Prof. D. C. Pai Role played by central bank monetary and credit policy
The objectives are to maintain price stability and ensure adequate flow of credit to the productive sectors of the economy.
Monetary policy and fiscal policy are two important tools of macroeconomic policy.
RBI is responsible for formulating and implementing monetary policy. It can increase or decrease the supply of currency as well as interest rate, carry out open market operation, control credit and vary the reserve requirement.
RBI controls the money supply, volume of bank credit and also cost of bank credit (via the bank rate) and thereby the overall money supply in the economy.
Money supply change is technique of controlling inflationary or deflationary situation in the economy.
RBI issues monetary and credit policies annually and also reviews quarterly.
Tools of monetary control
RBI uses monetary policy by using one or more of the following tools of monetary control these are:
CRR (cash reserve ratio)
It refers to the cash that all banks (scheduled & non scheduled) are required to maintain with the RBI as a certain percentage of their demand and time liabilities (DTL).
In order to meet these liabilities in time (that is to keep liquidity ), a bank has to keep a regulatory cash reserve with the RBI.
If bank fails to maintain the prescribed CRR at prescribed intervals it has to pay a penalty.
A cut in the CRR enhances loan able funds with the bank and reduces their on the call and term money market.
An increase in CRR will squeeze the liquidity in the banking system and reduce their lending operations and the call rate will tend to increase.
SLR (statutory liquidity ratio)
It refers to supplementary liquid reserve requirements of banks in addition to CRR.
SLR is maintained by all banks in the form of cash in hand (exclusive of the minimum CRR), current account balances with the SBI and other public sector banks, unencumbered approved securities and gold.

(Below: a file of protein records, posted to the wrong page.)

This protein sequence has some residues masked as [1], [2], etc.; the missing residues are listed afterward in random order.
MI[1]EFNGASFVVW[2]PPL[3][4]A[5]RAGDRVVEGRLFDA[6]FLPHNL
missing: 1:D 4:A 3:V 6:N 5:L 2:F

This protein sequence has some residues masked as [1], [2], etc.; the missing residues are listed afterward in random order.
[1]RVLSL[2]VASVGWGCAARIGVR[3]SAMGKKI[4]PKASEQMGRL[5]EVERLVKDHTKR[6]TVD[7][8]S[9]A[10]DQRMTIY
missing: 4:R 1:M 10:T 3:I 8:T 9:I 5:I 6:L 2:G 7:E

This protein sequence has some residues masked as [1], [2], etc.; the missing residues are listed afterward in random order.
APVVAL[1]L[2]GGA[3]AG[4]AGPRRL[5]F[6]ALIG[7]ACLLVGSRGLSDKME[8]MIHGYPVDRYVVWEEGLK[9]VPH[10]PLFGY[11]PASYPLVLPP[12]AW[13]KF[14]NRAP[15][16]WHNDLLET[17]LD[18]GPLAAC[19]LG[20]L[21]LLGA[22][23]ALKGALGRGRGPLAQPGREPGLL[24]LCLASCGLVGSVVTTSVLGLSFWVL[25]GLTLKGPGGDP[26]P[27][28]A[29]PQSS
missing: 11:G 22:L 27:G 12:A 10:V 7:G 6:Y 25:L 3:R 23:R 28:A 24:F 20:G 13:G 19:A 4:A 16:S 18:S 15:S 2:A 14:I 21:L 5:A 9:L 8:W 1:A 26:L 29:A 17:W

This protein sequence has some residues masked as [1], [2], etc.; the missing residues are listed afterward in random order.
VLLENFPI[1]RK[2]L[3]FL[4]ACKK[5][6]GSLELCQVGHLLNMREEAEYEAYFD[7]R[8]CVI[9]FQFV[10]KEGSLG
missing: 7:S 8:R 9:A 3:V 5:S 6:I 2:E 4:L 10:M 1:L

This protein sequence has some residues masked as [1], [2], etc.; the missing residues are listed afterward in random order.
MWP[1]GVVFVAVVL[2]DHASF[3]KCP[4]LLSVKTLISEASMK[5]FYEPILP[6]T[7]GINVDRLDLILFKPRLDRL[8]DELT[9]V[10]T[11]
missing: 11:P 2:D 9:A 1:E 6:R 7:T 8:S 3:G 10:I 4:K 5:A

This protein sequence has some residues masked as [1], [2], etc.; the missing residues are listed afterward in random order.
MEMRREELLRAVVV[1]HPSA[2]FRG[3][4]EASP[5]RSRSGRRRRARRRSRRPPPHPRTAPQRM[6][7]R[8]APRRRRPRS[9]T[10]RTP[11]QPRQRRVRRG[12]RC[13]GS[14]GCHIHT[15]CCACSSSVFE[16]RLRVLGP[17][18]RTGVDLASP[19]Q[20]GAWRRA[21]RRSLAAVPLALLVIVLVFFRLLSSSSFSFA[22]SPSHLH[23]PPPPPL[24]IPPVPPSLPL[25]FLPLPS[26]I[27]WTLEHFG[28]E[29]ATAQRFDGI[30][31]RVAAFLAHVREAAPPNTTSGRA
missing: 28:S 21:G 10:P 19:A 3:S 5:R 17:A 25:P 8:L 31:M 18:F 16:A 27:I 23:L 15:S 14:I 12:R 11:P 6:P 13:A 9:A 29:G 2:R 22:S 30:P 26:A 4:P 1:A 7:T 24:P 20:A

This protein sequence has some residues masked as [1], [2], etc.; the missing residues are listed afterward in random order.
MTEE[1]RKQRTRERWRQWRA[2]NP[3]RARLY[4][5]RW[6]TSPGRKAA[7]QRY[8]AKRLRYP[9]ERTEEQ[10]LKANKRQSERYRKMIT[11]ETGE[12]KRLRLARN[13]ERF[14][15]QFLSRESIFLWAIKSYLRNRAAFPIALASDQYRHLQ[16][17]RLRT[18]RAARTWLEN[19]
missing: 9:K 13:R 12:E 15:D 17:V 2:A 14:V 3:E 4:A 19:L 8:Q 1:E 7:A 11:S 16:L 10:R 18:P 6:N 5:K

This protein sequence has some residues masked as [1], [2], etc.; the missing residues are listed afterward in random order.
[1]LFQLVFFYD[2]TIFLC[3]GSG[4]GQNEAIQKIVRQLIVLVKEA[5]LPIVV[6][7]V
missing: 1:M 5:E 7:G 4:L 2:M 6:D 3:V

RBI can prescribe SLR from 0% to 40% of banks DTL.
SLR has three objectives:
To restrict expansion of banks credit .
To increase banks investment in approved securities
Ensure solvency of banks
Bank rate is the standard rate at which RBI is prepared to by or rediscount bills of exchange or other eligible commercial paper from banks.
It is the basic costs of rediscounting and refinance facility from RBI.
Change in the bank rate by RBI affects the interest rate on loans and deposits in the banking system across the board in the same direction, if not to the same extent.
Thus RBI can affect the interest rates via changes in its bank rate , whenever the situation of the economy warrants it.
Open Market Operations (OMOs)
This refers to sale or purchase of government securities (of central or state governments or both) by RBI in the open market.
This is with a view to increase or decrease the liquidity in the banking system and thereby affect the loan able funds with the banks.
RBI can also alter the interest rate structure through its pricing policy for open market sale/ purchase.
Selective Credit Control (SCC)
The RBI issues directives, under section 21 and 35A of banking regulation act, stipulating certain restrictions on bank advances against specified sensitive commodities.
Commodities – pulses, oil seeds, oils incl. vanspati, all imported oil seeds, sugar mills, gur and khandsari, cotton and kapas, paddy/rice and wheat.
RBIs objective in issuing selective credit control (SCC) directives to prevent speculative holding of essential commodities and the resultant rise in their prices.
RBIs general guidelines on SCC are:
Banks should not allow customers dealing in SCC commodities any credit facilities that would directly or in directly defeat the purpose of SCC directives.
Credit limits against each commodities covered by SCC directives should be segregated and SCC restrictions be applied to each of such segregated limits.